NAACP representatives and others renewed demands Saturday for accountability and punishment in the case of a White Plains man fatally shot by police responding to his medical-alert alarm.
The man, Kenneth Chamberlain Sr., was 68 and wielding a knife, police said, when he was shot last November in his apartment in the Winbrook housing complex. The killing has sparked a furious community backlash, a subsequent grand jury investigation and, still under way, a federal civil-rights probe. The City of White Plains has also launched an independent review.
But under a bright-blue sky and midday sunshine, a succession of angry speakers were not mollified by the investigations. They criticized not only the responding officers but also their superiors in the department and the district attorney who conducted the grand jury probe.
“The fish rots at the head,” Chamberlain family lawyer Randolph M. McLaughlin said in calling to account White Plains Public Safety Commissioner David Chong and Westchester District Attorney Janet DiFiore.
Hazel N. Dukes, president of the state NAACP, urged justice for the Chamberlain family in her address at the Thomas Slater Center on Fischer Court.
Chamberlain’s son, Kenneth Chamberlain Jr., has called on the city to suspend all of the officers who responded to the apartment, at 135 S. Lexington Ave., until federal prosecutors have completed their investigation.
The younger Chamberlain maintains that after his father, a heart patient, accidently set off his medical-alert device in the pre-dawn hours last Nov. 19, he was harassed, taunted and, in one instance, subjected to a racial slur by the officers who responded to the call. The elder Chamberlain,whose autopsy showed that he was legally intoxicated during the incident, repeatedly told the police that he did not need assistance.
“The officers went to Mr. Chamberlain’s home to support the medical-alert team,” Leroy Gadsden of the state NAACP organization noted. “They didn’t go there as a response to a criminal disturbance or a call for police protection.”
Despite assurances that Chamberlain did not require assistance, his son said, the police continued to upset the older man before wrongfully forcing their way into his apartment, precipitating the fatal confrontation.
The police, for their part, described the elderly former corrections officer and Marine as emotionally disturbed and said they could not leave before making certain that all was well in the apartment. According to police reports released by the White Plains Department of Public Safety, police were aware that Chamberlain had a criminal background.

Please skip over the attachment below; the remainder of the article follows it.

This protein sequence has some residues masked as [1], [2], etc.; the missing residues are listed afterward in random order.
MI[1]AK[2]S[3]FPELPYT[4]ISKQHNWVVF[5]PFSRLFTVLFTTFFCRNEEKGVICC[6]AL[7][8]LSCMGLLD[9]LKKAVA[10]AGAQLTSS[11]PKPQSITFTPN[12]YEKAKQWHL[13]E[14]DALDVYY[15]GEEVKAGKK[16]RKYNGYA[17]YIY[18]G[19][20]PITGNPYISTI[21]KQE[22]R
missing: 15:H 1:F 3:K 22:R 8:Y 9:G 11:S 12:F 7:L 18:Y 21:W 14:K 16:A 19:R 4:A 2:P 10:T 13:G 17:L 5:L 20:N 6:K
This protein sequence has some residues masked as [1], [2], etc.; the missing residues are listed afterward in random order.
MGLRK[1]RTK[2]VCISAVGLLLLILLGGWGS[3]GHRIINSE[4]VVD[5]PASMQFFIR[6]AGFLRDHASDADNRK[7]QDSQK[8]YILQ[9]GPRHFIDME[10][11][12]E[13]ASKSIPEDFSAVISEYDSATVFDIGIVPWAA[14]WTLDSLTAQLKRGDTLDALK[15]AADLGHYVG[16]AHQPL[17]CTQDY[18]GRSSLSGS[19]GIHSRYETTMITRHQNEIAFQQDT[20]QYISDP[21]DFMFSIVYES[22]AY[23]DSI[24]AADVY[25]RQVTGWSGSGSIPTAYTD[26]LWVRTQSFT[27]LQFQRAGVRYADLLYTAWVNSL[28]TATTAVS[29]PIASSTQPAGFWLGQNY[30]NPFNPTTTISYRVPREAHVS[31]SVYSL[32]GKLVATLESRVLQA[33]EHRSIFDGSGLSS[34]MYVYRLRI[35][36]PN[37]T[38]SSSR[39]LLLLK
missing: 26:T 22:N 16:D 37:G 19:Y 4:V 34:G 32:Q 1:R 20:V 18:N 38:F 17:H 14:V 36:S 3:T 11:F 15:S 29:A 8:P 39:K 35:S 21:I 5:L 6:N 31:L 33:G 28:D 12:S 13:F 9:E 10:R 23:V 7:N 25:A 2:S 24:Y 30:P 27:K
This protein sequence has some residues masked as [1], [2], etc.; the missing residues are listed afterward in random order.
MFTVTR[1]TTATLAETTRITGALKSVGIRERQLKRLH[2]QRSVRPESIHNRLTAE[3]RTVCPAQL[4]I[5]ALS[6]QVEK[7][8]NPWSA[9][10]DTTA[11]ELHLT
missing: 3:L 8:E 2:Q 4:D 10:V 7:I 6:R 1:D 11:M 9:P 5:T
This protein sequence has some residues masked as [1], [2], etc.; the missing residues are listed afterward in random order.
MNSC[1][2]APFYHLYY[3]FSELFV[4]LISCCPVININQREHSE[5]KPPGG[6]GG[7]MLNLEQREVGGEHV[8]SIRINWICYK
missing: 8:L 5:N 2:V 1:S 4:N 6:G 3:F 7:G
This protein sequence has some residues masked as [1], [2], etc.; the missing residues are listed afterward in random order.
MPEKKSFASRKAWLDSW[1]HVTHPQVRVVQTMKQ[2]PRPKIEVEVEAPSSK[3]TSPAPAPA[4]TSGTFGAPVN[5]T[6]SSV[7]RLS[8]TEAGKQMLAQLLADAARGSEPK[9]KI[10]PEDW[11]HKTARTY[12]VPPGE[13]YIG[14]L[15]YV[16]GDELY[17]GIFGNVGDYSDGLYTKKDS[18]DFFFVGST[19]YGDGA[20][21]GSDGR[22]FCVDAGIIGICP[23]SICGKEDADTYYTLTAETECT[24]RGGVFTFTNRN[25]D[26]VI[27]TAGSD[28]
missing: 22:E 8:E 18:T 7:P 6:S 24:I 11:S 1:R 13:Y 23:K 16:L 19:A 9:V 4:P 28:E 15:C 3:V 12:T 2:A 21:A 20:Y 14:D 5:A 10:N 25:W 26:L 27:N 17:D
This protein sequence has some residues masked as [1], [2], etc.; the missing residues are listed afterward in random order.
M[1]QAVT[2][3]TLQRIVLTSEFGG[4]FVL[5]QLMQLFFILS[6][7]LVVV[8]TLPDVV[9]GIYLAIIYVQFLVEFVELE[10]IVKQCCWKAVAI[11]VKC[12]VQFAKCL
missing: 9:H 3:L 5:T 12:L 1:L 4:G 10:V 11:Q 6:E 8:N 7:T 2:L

When officers tried to break down the locked apartment door, police said, Chamberlain threatened them verbally and with a number of knives. Police tried a Taser charge and fired bean-bag rounds, all to no effect, according to official reports, before Officer Anthony Carelli fatally shot Chamberlain as he went after a sergeant with a knife.
Damon Jones, a county corrections officer and member of the Blacks in Law Enforcement in America, called on “politicians, and especially the black politicians” to take a stand against indiscriminate police shooting or, “We will vote you out of office.”
While Westchester District Attorney Janet DiFiore called Chamberlain’s death “tragic,” she said in a May 3 statement that after “an exhaustive review of the evidence,” a 23-member grand jury found “there was no reasonable cause to vote an indictment.”
The next day, prodded by Chamberlain family lawyer Randolph M. McLaughlin, the U.S. attorney for the Southern District of New York, Preet Bharara, announced his own probe. Ellen Davis, a spokeswoman, said federal prosecutors “will review all of the available evidence . . . including the evidence collected during the state’s investigation, to determine whether there were any violations of the federal criminal civil rights laws.”
Both Carelli, who fired the fatal shot, and Officer Steven Hart, accused of calling Chamberlain the “n-word” in what’s described as an attempt to distract him, have been placed temporarily on modified desk duty.
The NAACP’s Gadsden said, “These officers and [their] supervisors at the very least should be terminated and, at the very most, should be tried and convicted” for killing Chamberlain.
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